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Research Matters: Different types of searching

Research Matters

What type of searching do you need to do?

Please also see the following sections of Library Matters: Doing a literature reviewAdvanced Searching. 

This will depend on what you are writing, which may be coursework, or a literature review or systematic review as part of your thesis/dissertation. For coursework, you will probably only need to use some basic search techniques in one or two of our full-text databases to find enough material. A literature review might involve more advanced search techniques and use of indexing databases.

Systematic searching

Systematic searching to do a systematic review, or systematic-type review, is much more thorough and structured, and should be reproduceable. It's usually used in health and medicine related subject areas, such as dietetics, nutrition, and psychology. There may be others. It's usually necessary to do some scoping searches, to see what's been published, to help to focus your research question/topic, as well as to review and edit your searches until you have a final systematic search that includes all possible synonyms and index/thesaurus terms. The following document outlines the functionality available in the indexing databases that can help you with systematic searching:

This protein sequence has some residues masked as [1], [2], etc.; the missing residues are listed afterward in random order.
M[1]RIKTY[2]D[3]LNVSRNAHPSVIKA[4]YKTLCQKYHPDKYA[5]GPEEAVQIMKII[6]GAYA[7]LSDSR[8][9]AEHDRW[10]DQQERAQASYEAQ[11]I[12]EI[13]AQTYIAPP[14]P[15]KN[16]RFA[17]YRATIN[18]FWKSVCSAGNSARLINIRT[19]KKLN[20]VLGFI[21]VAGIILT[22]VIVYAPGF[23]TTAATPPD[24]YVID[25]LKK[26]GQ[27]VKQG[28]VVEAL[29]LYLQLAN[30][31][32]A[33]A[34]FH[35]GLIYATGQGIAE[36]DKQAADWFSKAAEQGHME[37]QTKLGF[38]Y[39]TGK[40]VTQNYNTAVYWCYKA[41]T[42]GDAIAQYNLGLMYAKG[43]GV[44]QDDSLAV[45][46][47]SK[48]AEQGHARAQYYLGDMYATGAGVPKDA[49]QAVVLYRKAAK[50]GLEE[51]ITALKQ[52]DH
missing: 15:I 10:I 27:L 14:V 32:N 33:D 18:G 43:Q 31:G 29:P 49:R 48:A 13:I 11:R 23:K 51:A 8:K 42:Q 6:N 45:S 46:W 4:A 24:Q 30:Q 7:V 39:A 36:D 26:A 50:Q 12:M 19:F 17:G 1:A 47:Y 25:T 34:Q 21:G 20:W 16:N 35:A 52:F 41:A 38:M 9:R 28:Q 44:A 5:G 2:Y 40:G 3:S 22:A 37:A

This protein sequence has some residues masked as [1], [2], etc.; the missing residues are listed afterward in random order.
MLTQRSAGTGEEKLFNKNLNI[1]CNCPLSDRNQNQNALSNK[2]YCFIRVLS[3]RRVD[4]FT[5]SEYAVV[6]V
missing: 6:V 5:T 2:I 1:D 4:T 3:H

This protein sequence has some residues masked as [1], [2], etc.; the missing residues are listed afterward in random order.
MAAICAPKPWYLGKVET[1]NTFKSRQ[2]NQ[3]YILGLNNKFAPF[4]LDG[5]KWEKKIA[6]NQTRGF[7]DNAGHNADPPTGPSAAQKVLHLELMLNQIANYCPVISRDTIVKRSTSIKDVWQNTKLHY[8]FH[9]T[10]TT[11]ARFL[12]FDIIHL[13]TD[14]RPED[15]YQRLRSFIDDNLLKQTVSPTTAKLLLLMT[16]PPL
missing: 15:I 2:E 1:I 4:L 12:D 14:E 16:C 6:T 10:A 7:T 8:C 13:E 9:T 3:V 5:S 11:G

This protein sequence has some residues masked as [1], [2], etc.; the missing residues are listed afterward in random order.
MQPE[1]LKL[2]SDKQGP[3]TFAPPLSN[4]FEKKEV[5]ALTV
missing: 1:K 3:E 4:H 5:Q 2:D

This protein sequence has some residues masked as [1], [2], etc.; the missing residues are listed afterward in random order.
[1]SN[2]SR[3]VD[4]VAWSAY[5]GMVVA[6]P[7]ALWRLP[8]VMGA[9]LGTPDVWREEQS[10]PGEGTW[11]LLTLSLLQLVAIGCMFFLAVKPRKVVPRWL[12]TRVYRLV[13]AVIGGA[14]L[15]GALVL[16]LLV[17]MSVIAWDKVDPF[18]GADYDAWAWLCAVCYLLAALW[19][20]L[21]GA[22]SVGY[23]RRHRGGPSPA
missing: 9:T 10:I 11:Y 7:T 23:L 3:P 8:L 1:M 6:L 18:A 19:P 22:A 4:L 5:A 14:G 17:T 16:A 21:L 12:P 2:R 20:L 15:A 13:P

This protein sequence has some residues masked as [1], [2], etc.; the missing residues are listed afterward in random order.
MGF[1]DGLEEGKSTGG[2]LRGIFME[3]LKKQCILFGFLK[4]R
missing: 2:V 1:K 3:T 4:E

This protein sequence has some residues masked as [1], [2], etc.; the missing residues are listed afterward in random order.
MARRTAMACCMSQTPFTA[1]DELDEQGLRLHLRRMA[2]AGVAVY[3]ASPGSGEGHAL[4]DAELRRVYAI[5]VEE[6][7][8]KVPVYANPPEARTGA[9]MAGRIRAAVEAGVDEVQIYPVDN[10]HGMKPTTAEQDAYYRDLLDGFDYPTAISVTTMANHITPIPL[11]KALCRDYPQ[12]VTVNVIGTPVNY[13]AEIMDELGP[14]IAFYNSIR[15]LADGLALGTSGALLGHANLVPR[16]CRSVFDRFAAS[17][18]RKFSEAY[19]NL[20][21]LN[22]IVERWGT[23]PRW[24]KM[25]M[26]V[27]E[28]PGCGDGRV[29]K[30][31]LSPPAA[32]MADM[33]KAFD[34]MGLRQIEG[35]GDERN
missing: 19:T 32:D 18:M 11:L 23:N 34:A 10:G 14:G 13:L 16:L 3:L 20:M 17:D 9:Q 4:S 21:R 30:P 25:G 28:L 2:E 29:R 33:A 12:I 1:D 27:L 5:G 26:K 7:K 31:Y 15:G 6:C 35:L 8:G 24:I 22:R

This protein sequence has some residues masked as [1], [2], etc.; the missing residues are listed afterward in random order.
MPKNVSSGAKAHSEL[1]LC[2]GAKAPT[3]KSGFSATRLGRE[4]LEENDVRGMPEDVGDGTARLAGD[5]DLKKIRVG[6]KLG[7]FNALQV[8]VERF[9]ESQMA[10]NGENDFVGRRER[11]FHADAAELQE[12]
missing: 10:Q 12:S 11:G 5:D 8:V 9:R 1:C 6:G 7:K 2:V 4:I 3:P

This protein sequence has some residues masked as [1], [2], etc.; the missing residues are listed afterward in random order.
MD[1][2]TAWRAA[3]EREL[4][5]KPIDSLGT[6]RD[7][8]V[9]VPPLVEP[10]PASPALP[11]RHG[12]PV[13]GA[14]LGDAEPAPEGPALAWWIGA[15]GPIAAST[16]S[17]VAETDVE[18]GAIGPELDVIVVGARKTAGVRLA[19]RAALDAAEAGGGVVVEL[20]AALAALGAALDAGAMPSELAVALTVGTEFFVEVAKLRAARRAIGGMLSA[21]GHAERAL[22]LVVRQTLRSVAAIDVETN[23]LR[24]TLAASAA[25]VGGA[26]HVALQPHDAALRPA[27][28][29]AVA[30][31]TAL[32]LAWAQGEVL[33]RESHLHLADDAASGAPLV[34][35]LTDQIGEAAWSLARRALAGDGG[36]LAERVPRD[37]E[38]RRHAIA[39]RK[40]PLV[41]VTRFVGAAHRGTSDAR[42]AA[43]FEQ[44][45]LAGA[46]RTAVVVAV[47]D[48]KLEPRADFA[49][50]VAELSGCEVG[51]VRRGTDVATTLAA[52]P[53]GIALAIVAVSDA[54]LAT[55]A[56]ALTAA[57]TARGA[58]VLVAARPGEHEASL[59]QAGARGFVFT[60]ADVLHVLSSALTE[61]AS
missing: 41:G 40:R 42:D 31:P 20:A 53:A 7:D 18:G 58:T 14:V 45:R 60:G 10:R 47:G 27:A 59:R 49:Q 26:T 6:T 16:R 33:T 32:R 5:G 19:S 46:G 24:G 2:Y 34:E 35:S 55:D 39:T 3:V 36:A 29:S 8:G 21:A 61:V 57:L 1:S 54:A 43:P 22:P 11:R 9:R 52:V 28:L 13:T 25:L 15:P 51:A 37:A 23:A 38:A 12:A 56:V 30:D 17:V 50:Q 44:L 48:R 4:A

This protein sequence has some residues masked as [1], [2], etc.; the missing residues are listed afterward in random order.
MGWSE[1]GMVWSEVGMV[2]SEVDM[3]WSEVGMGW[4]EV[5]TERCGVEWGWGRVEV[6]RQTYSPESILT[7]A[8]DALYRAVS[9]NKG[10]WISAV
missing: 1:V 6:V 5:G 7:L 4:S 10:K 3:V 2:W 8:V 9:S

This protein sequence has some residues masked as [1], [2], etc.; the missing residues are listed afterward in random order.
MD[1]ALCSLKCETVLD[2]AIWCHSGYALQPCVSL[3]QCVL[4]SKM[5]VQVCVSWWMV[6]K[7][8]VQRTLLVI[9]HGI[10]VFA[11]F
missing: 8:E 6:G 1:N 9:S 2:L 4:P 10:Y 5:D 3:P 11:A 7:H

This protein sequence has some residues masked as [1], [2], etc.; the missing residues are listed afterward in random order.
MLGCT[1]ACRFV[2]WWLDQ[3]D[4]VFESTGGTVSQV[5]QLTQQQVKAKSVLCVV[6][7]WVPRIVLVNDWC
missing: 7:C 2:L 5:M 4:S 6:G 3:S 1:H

The PICO acronym can help you to both design your research question and to split it back up into parts to be searched:





Patient or population and/or problem

Adults with diabetes type 2


Intervention, therapy or treatment

Ketogenic diet



Nordic diet



Weight loss and metabolism


The Prisma flow diagram available at can help you to record your results at each stage of your searching, filtering and screening processes.